stock COVID-19 vaccine

The rate of new vaccinations against COVID-19 in Ohio has slowed to a rate not seen since December, according to an analysis of state data.

The seven-day moving average of newly vaccine started Ohioans dipped below 10,000 on Sunday for the first time since Dec. 27 — the tail end of a stretch when some days brought more than 10,000 new infections and 200 deaths from the new disease.

Only 46% of Ohioans have received at least one dose of the vaccine as of Thursday, compared to 52% of the U.S. population.

Newly vaccine-started Ohioans by day

Average new vaccination rates plummeted in early April as a scarcity of doses gave way to a lack of demand. In mid-May, this trend modestly reversed after the federal government authorized vaccination of children 12-15 and Gov. Mike DeWine announced a series of $1 million lottery drawings for vaccinated Ohioans.

While scarcity defined the early days of the vaccination campaign, spoilage may soon prevail. DeWine said this week that Ohio possesses about 200,000 doses of the Johnson & Johnson vaccine that expire June 23. Ohio has no legal options, he said, for giving the doses to other states or countries.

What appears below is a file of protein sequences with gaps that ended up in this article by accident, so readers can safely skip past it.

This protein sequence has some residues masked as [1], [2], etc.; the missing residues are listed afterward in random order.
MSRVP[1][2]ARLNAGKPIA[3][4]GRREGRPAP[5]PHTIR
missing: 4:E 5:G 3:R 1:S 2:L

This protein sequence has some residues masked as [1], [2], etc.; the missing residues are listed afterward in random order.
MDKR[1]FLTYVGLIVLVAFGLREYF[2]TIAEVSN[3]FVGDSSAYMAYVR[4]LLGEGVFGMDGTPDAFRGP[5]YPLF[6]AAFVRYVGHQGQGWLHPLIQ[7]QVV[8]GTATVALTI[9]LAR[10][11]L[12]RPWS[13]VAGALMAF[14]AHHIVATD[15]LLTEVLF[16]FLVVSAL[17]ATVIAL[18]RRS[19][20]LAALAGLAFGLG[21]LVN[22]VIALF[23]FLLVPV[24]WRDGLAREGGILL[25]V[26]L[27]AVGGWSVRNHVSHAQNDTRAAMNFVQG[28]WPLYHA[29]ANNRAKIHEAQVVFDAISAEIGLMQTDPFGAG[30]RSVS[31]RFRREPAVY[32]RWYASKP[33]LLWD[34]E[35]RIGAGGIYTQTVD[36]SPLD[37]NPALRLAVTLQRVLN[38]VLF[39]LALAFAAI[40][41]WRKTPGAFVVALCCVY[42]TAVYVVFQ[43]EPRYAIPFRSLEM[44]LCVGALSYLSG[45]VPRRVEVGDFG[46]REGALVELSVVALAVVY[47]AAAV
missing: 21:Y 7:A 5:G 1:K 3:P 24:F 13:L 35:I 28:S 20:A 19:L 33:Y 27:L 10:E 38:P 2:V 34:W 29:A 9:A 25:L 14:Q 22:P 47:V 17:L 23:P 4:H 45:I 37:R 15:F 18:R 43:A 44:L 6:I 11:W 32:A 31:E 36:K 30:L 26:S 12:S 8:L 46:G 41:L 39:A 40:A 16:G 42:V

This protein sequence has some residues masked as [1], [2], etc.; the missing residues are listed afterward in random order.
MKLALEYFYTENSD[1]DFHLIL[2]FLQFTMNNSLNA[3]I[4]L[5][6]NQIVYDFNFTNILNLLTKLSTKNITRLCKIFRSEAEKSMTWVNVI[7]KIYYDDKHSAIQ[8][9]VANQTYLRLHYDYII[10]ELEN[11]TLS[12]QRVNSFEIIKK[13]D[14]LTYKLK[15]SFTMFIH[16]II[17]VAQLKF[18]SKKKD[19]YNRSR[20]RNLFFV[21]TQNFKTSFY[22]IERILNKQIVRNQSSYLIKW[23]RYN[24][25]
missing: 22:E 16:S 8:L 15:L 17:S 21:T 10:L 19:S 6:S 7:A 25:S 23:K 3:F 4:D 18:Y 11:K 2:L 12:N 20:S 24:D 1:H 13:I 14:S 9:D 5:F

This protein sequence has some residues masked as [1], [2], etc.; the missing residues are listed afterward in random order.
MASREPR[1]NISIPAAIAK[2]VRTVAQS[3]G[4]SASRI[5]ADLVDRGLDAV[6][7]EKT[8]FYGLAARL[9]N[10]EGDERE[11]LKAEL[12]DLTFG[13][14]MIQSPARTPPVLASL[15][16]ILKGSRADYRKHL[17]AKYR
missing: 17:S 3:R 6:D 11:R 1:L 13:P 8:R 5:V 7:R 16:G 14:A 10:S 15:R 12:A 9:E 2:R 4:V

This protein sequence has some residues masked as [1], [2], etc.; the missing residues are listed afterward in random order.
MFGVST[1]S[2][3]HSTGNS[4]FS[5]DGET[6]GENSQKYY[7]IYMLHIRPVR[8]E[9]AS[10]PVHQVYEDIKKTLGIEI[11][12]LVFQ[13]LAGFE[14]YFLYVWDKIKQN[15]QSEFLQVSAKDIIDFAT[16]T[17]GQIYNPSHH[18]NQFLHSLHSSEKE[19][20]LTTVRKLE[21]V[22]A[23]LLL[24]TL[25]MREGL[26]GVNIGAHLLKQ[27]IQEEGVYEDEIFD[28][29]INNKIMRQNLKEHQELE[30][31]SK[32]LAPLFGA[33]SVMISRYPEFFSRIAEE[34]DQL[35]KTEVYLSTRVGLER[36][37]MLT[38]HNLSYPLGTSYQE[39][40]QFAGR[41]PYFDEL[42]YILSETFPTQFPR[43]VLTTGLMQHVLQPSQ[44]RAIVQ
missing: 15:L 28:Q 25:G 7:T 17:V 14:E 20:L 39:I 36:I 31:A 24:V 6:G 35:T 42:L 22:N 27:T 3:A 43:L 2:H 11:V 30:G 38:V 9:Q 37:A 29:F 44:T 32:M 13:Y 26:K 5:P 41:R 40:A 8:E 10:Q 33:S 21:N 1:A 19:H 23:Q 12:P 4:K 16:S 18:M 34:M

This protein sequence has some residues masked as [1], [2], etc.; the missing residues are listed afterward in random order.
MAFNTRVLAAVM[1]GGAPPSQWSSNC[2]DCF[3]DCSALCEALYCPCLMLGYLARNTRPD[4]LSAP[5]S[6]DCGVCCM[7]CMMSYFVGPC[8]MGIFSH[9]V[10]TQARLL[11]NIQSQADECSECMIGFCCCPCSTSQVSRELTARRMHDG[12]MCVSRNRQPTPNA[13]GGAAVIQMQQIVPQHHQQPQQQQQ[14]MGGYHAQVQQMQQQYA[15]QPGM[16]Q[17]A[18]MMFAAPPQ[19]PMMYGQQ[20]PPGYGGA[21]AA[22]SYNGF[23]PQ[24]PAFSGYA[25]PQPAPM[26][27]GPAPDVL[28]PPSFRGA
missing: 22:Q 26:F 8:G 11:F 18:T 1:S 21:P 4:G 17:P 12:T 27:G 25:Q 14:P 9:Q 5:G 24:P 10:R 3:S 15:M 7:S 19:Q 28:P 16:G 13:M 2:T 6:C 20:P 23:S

“For Ohioans who have been waiting to get their vaccine, I urge you to take action now. There are many opportunities throughout the state to get a vaccine,” he said.

“The Johnson & Johnson vaccine is one of those options. It is safe and effective and only requires one shot. In just two weeks, you could be protected from this virus. Getting vaccinated is the quickest way out of the pandemic and the fastest way for us to return to the lives we remember.”

Despite the sweepstakes (still ongoing), vaccination rates began falling by late May.

Estimates vary, but experts believe when somewhere between 70% and 90% of the population is vaccinated, a “herd immunity” effect is produced in which the virus runs out of viable hosts. Thus, people who are medically unable to receive vaccinations or have weakened immune systems are insulated by their vaccinated neighbors.

If Ohioans continue to seek vaccinations at the current race of about 10,000 per day, it will take nearly a year (more than 334 days) until about 75% of Ohioans are vaccinated.

Vaccine coverage is much stronger among older Ohioans than younger.

Some racial groups are underrepresented as well. About 8% of doses have gone to Black Ohioans, who represent about 13% of the state. About 3% of doses have gone to Ohioans who identify as Hispanic or Latino, who represent about 4% of the state.

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